You’ve probably heard all the excuses by now: I don’t have enough time; I’m too tired; I have a knee problem; the dog ate my membership card. Ask questions and use your good listening skills to find out what your clients perceive to be the barriers that keep them from sticking to an exercise program. If they have exercised in the past, what caused them to stop?
Help clients come up with solutions for each of their identified major barriers.Try to get them to give you the answers, rather than telling them what to do. Clients who do their own problem solving come up with more realistic solutions and feel more invested in the process, and then more committed to their exercise programs.
There is one barrier, however, that you can help prevent: injury. Be sure your clients are starting slowly and progressing gradually. Be sure the exercise program will not aggravate old injuries or cause new ones.
Build skills and confidence
Once your clients have made the decision to embark on an exercise program, you can increase their chance of success by helping them toacquire the skills they will need to stick to it. Help them prepare for exercise by planning how exercise will fit into their day. How will they manage their time? What will they do when problems arise at home or at work?
Clients who will be using a fitness center will appreciate your guidance about fitting in. Give them adequate information about the machines they will use, or the classes they will take. Don’t underestimate how intimidating a fitness center can seem.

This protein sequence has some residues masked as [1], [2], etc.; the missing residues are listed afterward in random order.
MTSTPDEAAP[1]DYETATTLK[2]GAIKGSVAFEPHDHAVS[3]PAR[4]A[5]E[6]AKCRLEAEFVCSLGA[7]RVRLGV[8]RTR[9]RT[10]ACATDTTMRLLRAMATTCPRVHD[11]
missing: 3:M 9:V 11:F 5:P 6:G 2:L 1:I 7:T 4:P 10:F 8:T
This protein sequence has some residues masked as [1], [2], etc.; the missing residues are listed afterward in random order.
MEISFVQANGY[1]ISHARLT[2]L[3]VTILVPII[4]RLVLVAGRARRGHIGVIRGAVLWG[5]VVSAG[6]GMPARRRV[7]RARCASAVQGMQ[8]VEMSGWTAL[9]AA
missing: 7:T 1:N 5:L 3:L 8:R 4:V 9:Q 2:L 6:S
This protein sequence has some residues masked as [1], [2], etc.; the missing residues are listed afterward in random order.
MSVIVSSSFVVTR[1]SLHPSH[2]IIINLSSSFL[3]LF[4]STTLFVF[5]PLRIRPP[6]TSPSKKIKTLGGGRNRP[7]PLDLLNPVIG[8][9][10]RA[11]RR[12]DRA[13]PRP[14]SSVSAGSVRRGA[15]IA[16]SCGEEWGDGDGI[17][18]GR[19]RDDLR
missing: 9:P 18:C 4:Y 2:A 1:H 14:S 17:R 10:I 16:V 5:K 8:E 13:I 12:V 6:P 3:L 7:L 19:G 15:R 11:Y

Encourage clients to build social support. Is there a friend who might want to exercise with them?
Do your clients feel “different” from most exercisers? Tell them about otherpeople who have successfully established an exercise program, and introduce them, if possible. Is there a group or class that is geared toward their needs? Many fitness centers offer special programs, such as activities for older adults or new moms.
Reinforce the idea that regular physical activity is a lifelong proposition, not something you do for a few months to “get in shape.” Help clients anticipate those times when exercise won’t fit into their lives, and make plans for getting back into the exercise routine. Encourage clients to plan and prepare for becoming active again after life has temporarily interrupted their exercise routines.
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